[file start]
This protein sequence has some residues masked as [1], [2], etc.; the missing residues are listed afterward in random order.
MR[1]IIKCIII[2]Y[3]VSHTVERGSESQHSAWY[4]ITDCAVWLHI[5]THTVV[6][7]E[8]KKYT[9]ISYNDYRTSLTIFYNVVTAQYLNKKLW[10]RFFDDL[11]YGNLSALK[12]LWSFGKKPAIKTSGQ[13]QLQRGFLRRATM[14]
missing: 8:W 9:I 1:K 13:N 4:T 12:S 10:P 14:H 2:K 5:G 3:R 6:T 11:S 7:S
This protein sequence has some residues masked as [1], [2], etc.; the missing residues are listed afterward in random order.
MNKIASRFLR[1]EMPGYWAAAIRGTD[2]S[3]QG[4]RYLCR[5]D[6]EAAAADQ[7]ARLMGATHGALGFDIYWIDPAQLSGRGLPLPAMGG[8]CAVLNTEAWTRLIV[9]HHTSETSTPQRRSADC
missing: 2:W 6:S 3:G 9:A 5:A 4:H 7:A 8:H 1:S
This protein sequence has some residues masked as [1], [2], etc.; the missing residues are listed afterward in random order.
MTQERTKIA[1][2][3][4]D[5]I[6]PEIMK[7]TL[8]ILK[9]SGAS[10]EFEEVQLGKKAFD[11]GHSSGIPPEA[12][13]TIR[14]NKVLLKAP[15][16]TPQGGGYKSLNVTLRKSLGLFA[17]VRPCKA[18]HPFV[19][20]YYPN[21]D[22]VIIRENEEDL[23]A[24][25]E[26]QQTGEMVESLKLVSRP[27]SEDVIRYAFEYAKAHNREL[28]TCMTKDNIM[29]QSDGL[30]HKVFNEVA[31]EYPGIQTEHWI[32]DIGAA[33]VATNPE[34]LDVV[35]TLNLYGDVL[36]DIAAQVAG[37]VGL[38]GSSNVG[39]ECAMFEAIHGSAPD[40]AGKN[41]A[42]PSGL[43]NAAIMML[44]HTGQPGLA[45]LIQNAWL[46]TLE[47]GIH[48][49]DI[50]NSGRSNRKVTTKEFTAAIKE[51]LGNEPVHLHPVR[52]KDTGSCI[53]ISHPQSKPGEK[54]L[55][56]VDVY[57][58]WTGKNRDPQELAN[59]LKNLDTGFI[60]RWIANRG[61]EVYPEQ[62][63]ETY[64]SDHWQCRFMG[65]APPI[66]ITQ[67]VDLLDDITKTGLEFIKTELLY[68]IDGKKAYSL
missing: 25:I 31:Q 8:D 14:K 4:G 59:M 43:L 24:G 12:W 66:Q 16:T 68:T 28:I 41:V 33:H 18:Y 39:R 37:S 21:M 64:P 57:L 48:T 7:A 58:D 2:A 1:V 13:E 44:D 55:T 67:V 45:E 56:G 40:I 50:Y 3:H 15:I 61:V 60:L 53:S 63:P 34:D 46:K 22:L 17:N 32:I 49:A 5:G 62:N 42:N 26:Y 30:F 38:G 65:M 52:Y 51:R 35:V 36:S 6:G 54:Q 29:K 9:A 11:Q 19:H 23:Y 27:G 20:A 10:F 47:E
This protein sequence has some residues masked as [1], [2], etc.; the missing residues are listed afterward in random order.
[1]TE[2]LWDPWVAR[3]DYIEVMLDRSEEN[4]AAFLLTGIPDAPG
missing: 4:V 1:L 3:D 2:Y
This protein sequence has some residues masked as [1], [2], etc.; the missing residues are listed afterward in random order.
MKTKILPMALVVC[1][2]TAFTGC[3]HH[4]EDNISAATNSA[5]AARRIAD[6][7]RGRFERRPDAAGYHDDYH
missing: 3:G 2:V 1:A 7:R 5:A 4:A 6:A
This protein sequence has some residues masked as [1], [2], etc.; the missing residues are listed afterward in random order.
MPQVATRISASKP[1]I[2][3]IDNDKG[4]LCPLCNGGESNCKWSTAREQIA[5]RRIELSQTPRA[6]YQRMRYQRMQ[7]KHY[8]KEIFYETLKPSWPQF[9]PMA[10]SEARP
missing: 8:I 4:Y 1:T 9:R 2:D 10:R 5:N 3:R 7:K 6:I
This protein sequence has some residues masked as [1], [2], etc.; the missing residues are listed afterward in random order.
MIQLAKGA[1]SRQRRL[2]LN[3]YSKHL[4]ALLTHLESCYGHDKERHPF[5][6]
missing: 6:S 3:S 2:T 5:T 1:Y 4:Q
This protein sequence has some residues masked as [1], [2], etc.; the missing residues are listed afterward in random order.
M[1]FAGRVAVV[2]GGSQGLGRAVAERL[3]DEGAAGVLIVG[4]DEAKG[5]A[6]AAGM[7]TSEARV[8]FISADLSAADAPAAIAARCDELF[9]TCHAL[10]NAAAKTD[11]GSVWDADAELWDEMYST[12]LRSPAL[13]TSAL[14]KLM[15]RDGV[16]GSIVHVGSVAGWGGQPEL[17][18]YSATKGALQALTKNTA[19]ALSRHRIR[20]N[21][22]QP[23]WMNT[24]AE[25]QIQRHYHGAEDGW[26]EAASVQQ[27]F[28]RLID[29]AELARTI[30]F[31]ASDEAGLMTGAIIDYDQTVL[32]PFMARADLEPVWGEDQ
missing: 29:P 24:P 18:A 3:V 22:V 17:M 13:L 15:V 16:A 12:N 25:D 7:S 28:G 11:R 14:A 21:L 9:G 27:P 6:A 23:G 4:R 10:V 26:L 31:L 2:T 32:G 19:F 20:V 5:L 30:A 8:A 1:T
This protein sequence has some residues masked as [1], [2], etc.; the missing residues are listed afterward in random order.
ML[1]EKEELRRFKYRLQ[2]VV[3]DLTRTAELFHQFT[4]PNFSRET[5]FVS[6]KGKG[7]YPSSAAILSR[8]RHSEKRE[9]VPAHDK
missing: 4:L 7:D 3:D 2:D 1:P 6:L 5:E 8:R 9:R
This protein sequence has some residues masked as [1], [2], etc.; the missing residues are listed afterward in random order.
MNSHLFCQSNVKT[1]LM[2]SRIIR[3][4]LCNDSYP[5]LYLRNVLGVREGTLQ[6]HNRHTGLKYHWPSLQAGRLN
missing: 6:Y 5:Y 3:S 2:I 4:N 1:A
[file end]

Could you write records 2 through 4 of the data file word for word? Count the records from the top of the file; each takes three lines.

This protein sequence has some residues masked as [1], [2], etc.; the missing residues are listed afterward in random order.
MNKIASRFLR[1]EMPGYWAAAIRGTD[2]S[3]QG[4]RYLCR[5]D[6]EAAAADQ[7]ARLMGATHGALGFDIYWIDPAQLSGRGLPLPAMGG[8]CAVLNTEAWTRLIV[9]HHTSETSTPQRRSADC
missing: 2:W 6:S 3:G 9:A 5:A 4:H 7:A 8:H 1:S
This protein sequence has some residues masked as [1], [2], etc.; the missing residues are listed afterward in random order.
MTQERTKIA[1][2][3][4]D[5]I[6]PEIMK[7]TL[8]ILK[9]SGAS[10]EFEEVQLGKKAFD[11]GHSSGIPPEA[12][13]TIR[14]NKVLLKAP[15][16]TPQGGGYKSLNVTLRKSLGLFA[17]VRPCKA[18]HPFV[19][20]YYPN[21]D[22]VIIRENEEDL[23]A[24][25]E[26]QQTGEMVESLKLVSRP[27]SEDVIRYAFEYAKAHNREL[28]TCMTKDNIM[29]QSDGL[30]HKVFNEVA[31]EYPGIQTEHWI[32]DIGAA[33]VATNPE[34]LDVV[35]TLNLYGDVL[36]DIAAQVAG[37]VGL[38]GSSNVG[39]ECAMFEAIHGSAPD[40]AGKN[41]A[42]PSGL[43]NAAIMML[44]HTGQPGLA[45]LIQNAWL[46]TLE[47]GIH[48][49]DI[50]NSGRSNRKVTTKEFTAAIKE[51]LGNEPVHLHPVR[52]KDTGSCI[53]ISHPQSKPGEK[54]L[55][56]VDVY[57][58]WTGKNRDPQELAN[59]LKNLDTGFI[60]RWIANRG[61]EVYPEQ[62][63]ETY[64]SDHWQCRFMG[65]APPI[66]ITQ[67]VDLLDDITKTGLEFIKTELLY[68]IDGKKAYSL
missing: 25:I 31:Q 8:D 14:K 4:G 59:M 43:L 24:G 12:W 66:Q 16:T 68:T 28:I 41:V 33:H 18:Y 39:R 37:S 21:M 64:P 57:L 48:T 7:A 58:D 2:A 1:V 13:E 44:D 55:T 67:V 45:E 56:G 40:I 50:Y 3:H 15:I 61:V 60:L 53:S 63:P 34:D 46:K 22:L 17:N 32:I 49:A 5:G 62:N 42:N 26:Y 30:F 38:G 65:M 52:Y 51:R 35:V 36:S 6:G 54:Q 29:K 9:A 11:Q 19:H 23:Y 27:G 20:A 10:F 47:E
This protein sequence has some residues masked as [1], [2], etc.; the missing residues are listed afterward in random order.
[1]TE[2]LWDPWVAR[3]DYIEVMLDRSEEN[4]AAFLLTGIPDAPG
missing: 4:V 1:L 3:D 2:Y